This newsletter is entitled...
On March 6th , 2002 I was diagnosed with DISCITIS and was hospitalized for five days and under home care for five weeks while I rapidly recovered.
I wrote about this rare illness in my June Newsletter of that year and ever since then ~ 10% of my website traffic ( which is over 1000 hits a day ) has googled Discitus (misspelled) and been referred to that June, 2002 Newsletter.
Evidently this quite rare disc infection is becoming more common and , with that in mind, I am devoting this Sunday Reflection to this illness with appropriate personal notes .
I have done a considerable amount of research on this subject and this may be of interest to those of you who have persistent back pain or know of others who do.
Discitis means inflammation of a disc and can either be benign or a disc-space infection. Mine was an infection between the discs.
Discitis is more common with children than adults and probably because the cartilage portion of children's discs are supplied with blood.
The symptoms of Discitis is moderate to severe back pain related to any movement of the spine. For a several weeks prior to my diagnosis I thought I had a compounded back and was seeing a chiropractor ~ although the pain was persistent. X-rays did not reveal the infection.
The cause of Discitis is somewhat controversial. Most spine specialists believe that it is caused by the introduction of a bacteria during an invasive procedure or an inflammatory reaction. The infections can be caused by a wide variety of bacteria including salmonella species. Mine was caused by a salmonella species ( probably from a junk food sandwich ) and the bacteria went right to my compromised back.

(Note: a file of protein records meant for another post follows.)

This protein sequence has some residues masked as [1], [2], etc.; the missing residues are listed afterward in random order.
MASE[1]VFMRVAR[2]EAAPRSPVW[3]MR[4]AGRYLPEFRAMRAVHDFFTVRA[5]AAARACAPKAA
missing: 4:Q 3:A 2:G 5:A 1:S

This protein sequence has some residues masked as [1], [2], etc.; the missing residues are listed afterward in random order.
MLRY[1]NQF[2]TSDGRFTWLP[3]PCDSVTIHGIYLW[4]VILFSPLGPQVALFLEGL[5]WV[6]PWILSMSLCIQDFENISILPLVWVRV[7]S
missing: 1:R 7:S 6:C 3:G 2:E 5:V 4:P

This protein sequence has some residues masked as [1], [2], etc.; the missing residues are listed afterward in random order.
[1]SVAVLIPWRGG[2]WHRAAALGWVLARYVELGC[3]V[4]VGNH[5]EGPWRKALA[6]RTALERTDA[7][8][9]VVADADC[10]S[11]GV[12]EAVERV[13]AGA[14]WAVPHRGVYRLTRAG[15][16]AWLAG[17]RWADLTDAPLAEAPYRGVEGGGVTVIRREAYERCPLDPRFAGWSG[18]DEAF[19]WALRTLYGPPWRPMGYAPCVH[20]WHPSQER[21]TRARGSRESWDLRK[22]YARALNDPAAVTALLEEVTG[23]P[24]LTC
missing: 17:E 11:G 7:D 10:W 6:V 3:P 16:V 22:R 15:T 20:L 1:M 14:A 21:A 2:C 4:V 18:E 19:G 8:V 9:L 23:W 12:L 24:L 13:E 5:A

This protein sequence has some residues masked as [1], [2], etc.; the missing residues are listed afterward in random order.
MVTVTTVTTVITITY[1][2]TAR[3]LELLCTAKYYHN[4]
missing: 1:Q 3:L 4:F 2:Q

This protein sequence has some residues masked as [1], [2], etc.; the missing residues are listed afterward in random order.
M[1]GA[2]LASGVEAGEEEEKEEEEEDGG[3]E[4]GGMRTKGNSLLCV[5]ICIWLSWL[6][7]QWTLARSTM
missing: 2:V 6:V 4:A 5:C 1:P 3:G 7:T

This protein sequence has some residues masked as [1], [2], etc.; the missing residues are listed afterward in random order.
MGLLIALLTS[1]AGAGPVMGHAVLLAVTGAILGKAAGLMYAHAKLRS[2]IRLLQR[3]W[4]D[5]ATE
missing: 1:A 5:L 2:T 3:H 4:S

Discitis is diagnosed usually through diagnostic imaging such as Magnetic imaging ( MRI ) or computed tomography ( CT ) scans. MRI appears to be the most useful imaging modality for evaluating spine infection without the risk of invasive procedures. MRI has a sensitivity of 96% , specificity of 93% , and accuracy of 94 %. In my case the back pain became so unbearable that my personal doctor ( GP ) got fed up with giving me pain killers and made me schedule an MRI , after being called by my chiropractor. The radiologist on duty recognized the possibility of Discitis and I was in the hospital the same day ~ with the correct diagnosis and the correct intravenous antibiotic therapy which stopped the infection in its tracks.
Post-procedural Discitis is usually treated with antibiotic medications, immobilization of the spine or surgery depending upon the severity of the infection. The usual course of antibiotics is five to six weeks of intravenous administration followed by additional weeks of oral antibiotics. Fortunately since the diagnosis was made early I had five weeks of intravenous antibiotics and wore a portable brace for a few weeks during that time until the spine fused by itself. This was extremely painful but once the spine fused ~ the pain literally went away within a few days . I never had invasive surgery and my back is completely normal at this time ~ and I take no medication.
Risk factors for Discitis or spinal infection include age greater than 50 years old, history of cancer, unexplained weight loss, pain that lasts more than a month, history of IV drug abuse, presence of urinary tract infection or other infections and recent invasive procedures. In my case I was over 50 , had back pain for over a month and had contracted food poisoning ( salmonella ).
Discitis is a deadly serious matter for that infection could easily have gone to my brain , with deadly consequences, if I had not taken action.
I owe my very rapid recovery to many factors including excellent health, a healthy life style, incredibly loving and supportive friends and the ability to laugh at myself and my feeble condition ~ particularly when I was under home care.
My amazed doctor laughs and says I've got great genes.
I was very humbled by this experience and I look back on it with deep gratefulness ~ because so many people were there for me when I really needed them .
And that, I'm sure , was my lesson .